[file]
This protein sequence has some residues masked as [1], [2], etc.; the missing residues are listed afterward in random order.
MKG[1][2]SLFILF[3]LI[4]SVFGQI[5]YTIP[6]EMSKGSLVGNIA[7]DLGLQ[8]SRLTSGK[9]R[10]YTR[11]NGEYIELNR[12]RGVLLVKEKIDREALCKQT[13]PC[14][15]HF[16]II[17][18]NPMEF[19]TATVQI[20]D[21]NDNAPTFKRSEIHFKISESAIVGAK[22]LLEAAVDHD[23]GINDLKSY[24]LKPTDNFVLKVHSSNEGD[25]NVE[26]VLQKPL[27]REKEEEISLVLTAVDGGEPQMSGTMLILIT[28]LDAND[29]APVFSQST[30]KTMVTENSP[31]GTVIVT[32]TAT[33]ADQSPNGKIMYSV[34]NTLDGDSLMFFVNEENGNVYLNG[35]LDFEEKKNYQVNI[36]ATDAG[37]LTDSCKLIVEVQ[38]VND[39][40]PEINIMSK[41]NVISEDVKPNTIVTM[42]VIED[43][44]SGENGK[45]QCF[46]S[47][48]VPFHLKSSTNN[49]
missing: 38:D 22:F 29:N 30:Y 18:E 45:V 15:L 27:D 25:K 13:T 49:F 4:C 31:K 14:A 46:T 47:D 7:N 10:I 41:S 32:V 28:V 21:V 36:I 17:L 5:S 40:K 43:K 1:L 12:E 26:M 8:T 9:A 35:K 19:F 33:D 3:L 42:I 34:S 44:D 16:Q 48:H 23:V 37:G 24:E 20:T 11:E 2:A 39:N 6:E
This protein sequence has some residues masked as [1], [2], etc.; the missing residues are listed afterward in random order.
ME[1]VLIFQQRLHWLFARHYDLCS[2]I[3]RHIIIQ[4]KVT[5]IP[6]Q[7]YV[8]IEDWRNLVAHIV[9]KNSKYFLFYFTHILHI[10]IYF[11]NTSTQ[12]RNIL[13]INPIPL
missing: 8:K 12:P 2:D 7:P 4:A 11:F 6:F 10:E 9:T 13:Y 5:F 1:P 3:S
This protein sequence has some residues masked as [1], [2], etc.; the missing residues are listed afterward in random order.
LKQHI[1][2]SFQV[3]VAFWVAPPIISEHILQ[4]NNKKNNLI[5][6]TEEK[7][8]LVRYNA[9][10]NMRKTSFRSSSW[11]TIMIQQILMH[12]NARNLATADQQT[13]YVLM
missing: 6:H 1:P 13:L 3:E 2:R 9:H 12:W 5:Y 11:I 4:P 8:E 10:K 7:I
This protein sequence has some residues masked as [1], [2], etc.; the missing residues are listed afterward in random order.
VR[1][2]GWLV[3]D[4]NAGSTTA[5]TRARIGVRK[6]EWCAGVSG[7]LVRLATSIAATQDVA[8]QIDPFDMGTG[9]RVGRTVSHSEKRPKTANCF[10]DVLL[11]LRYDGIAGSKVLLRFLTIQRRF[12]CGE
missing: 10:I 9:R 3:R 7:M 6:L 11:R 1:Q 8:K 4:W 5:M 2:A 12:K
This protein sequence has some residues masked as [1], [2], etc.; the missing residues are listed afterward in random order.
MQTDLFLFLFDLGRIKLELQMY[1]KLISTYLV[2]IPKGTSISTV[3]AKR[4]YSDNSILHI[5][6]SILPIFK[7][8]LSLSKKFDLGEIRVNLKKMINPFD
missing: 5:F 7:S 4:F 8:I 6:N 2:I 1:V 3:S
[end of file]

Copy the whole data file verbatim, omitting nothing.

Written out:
This protein sequence has some residues masked as [1], [2], etc.; the missing residues are listed afterward in random order.
MKG[1][2]SLFILF[3]LI[4]SVFGQI[5]YTIP[6]EMSKGSLVGNIA[7]DLGLQ[8]SRLTSGK[9]R[10]YTR[11]NGEYIELNR[12]RGVLLVKEKIDREALCKQT[13]PC[14][15]HF[16]II[17][18]NPMEF[19]TATVQI[20]D[21]NDNAPTFKRSEIHFKISESAIVGAK[22]LLEAAVDHD[23]GINDLKSY[24]LKPTDNFVLKVHSSNEGD[25]NVE[26]VLQKPL[27]REKEEEISLVLTAVDGGEPQMSGTMLILIT[28]LDAND[29]APVFSQST[30]KTMVTENSP[31]GTVIVT[32]TAT[33]ADQSPNGKIMYSV[34]NTLDGDSLMFFVNEENGNVYLNG[35]LDFEEKKNYQVNI[36]ATDAG[37]LTDSCKLIVEVQ[38]VND[39][40]PEINIMSK[41]NVISEDVKPNTIVTM[42]VIED[43][44]SGENGK[45]QCF[46]S[47][48]VPFHLKSSTNN[49]
missing: 38:D 22:F 29:N 30:Y 18:E 45:V 15:L 27:D 25:K 13:T 49:F 4:C 31:K 14:A 46:T 47:D 7:N 10:I 41:S 32:V 28:V 21:V 36:I 17:L 5:S 40:K 43:K 1:L 12:E 26:M 8:T 9:A 35:K 19:F 33:D 3:L 42:I 34:S 44:D 16:Q 48:H 23:V 37:G 24:E 20:T 11:E 2:A 39:N 6:E
This protein sequence has some residues masked as [1], [2], etc.; the missing residues are listed afterward in random order.
ME[1]VLIFQQRLHWLFARHYDLCS[2]I[3]RHIIIQ[4]KVT[5]IP[6]Q[7]YV[8]IEDWRNLVAHIV[9]KNSKYFLFYFTHILHI[10]IYF[11]NTSTQ[12]RNIL[13]INPIPL
missing: 8:K 12:P 2:D 7:P 4:A 11:F 6:F 10:E 9:T 13:Y 5:F 1:P 3:S
This protein sequence has some residues masked as [1], [2], etc.; the missing residues are listed afterward in random order.
LKQHI[1][2]SFQV[3]VAFWVAPPIISEHILQ[4]NNKKNNLI[5][6]TEEK[7][8]LVRYNA[9][10]NMRKTSFRSSSW[11]TIMIQQILMH[12]NARNLATADQQT[13]YVLM
missing: 6:H 1:P 13:L 3:E 2:R 9:H 12:W 5:Y 11:I 4:P 8:E 10:K 7:I
This protein sequence has some residues masked as [1], [2], etc.; the missing residues are listed afterward in random order.
VR[1][2]GWLV[3]D[4]NAGSTTA[5]TRARIGVRK[6]EWCAGVSG[7]LVRLATSIAATQDVA[8]QIDPFDMGTG[9]RVGRTVSHSEKRPKTANCF[10]DVLL[11]LRYDGIAGSKVLLRFLTIQRRF[12]CGE
missing: 10:I 9:R 3:R 7:M 6:L 11:R 1:Q 8:K 4:W 5:M 2:A 12:K
This protein sequence has some residues masked as [1], [2], etc.; the missing residues are listed afterward in random order.
MQTDLFLFLFDLGRIKLELQMY[1]KLISTYLV[2]IPKGTSISTV[3]AKR[4]YSDNSILHI[5][6]SILPIFK[7][8]LSLSKKFDLGEIRVNLKKMINPFD
missing: 5:F 7:S 4:F 8:I 6:N 2:I 1:V 3:S